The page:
A Revolutionary Piping Material for Heating Systems

Using PEX Pipes in Heating Systems

In cold winter countries like Canada and the United States, residential heating system is indispensable. It makes your home comfortably warm and maintains room temperature at an acceptable level. If your home is not equipped with heaters or a reliable heating system, your family might not make it through the cold winter months.

You can choose to install either a local or centralized heating system in your home. A centralized heating system generates heat from a single source inside the house, typically from the furnace room or mechanical room. A centralized heating system may be a heating, ventilation and air-conditioning (HVAC) system as well.

A localized or distributed heating system, on the other hand, makes use of a single heating machine to keep a room warm.

Many prefer the centralized heating system for easier maintenance and equal distribution of heat throughout the interior of a building. Another important difference is that the centralized system makes use of ductwork and several pipes to transport the heat to several vents. In fact, the entire system is only as good as the material used in making the pipes.

Discover PEX

The most common materials used for piping are copper and plastic. However, a new material is creating a stir in the industry today. The material is called PEX, which stands for cross-linked polyethylene, and sometimes also referred to as XLPE. It is slowly taking the place of copper, PVC (polyvinyl chloride), and chlorinated polyvinyl chloride (CPVC) water pipes. The reason for this is that this revolutionary tubing material is made from high density polyethylene; in other words, it is a substance that’s more durable than PVC or plastic and more flexible than copper.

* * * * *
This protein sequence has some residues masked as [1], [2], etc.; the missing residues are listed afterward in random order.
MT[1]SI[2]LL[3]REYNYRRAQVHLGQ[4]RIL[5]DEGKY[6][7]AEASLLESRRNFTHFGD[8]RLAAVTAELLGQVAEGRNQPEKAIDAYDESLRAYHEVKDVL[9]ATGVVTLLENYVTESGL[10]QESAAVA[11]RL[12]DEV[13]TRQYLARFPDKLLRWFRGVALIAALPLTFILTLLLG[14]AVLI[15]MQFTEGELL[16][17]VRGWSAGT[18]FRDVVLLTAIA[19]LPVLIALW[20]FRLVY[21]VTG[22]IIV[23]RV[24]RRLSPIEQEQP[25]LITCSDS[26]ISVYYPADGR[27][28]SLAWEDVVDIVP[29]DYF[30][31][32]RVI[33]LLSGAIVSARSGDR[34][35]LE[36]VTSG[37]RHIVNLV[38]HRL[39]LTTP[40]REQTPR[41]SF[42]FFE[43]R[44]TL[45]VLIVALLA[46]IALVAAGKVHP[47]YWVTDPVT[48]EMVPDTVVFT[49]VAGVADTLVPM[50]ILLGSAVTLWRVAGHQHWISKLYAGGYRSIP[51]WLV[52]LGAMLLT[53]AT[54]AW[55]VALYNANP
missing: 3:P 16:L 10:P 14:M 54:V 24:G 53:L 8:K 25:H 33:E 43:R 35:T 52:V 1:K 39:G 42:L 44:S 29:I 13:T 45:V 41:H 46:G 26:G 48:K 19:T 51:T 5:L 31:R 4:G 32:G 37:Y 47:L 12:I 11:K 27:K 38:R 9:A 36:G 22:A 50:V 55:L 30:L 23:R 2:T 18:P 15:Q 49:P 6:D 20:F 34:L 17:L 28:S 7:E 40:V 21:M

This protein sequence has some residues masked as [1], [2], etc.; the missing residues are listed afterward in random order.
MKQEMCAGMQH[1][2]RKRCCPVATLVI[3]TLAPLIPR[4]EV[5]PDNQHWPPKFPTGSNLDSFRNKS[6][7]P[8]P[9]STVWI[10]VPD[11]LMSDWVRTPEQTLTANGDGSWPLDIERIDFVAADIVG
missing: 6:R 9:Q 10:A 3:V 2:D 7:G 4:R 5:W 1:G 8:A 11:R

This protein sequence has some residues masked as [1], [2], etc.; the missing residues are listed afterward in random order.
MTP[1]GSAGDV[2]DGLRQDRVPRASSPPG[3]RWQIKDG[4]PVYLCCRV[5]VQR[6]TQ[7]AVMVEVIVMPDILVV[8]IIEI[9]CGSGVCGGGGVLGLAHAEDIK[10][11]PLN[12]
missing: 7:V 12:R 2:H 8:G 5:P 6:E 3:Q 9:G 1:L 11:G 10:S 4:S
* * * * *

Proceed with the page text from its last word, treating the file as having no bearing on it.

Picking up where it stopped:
PEX is so durable and flexible that it is not only used in heating system pipes, water pipes and sewage but also as tubes to transport chemicals, natural gas pipes, and insulation for electric cables. Below are some of the advantages when using PEX.

PEX Advantages and Disadvantages

One, since it is basically a highly durable plastic, PEX is flexible and doesn’t corrode. It can bend to fit narrow spaces, run through tiny openings and make short-radius turns. Elbow joints become unnecessary unless when making a sharp 90-degree turn. And since it is flexible, PEX may be installed using just one line that goes straight from the heating system to a vent. Also, because of flexibility, PEX is much easier to install. This material’s flexibility is also demonstrated by the fact that it is now being used in heating systems, hot water piping, cold water piping, and electrical cables.

Two, PEX is said to last for 50 years or more. Since they do not corrode, break or produce pin-holes, they can easily outlast copper and PVC pipes. PEX can last for a longer time since unlike copper it won’t burst easily when frozen and unlike PVC it won’t rip easily when water expands. Experts argue that PEX could endure 5 to 6 freeze-thaw cycles without splitting, which is why they are perfect for HVAC systems.

Finally, PEX is said to be friendlier to the environment than copper and PVC, although PEX is based on petroleum products.

Like other helpful technologies and devices, however, there are some downsides to using PEX. PEX tubing cannot be exposed to sunlight, cannot be used with adhesives, it has been observed that some insects find PEX tubing irresistible. More importantly, not many plumbers know about this material yet and may not install the material properly; thus homeowners should make sure that their professional plumber is trained to work with this kind of material.

Joyce Del Rosario is a blogger from Toronto Plumber, one the of the leading sites offering Drain Camera Inspection.

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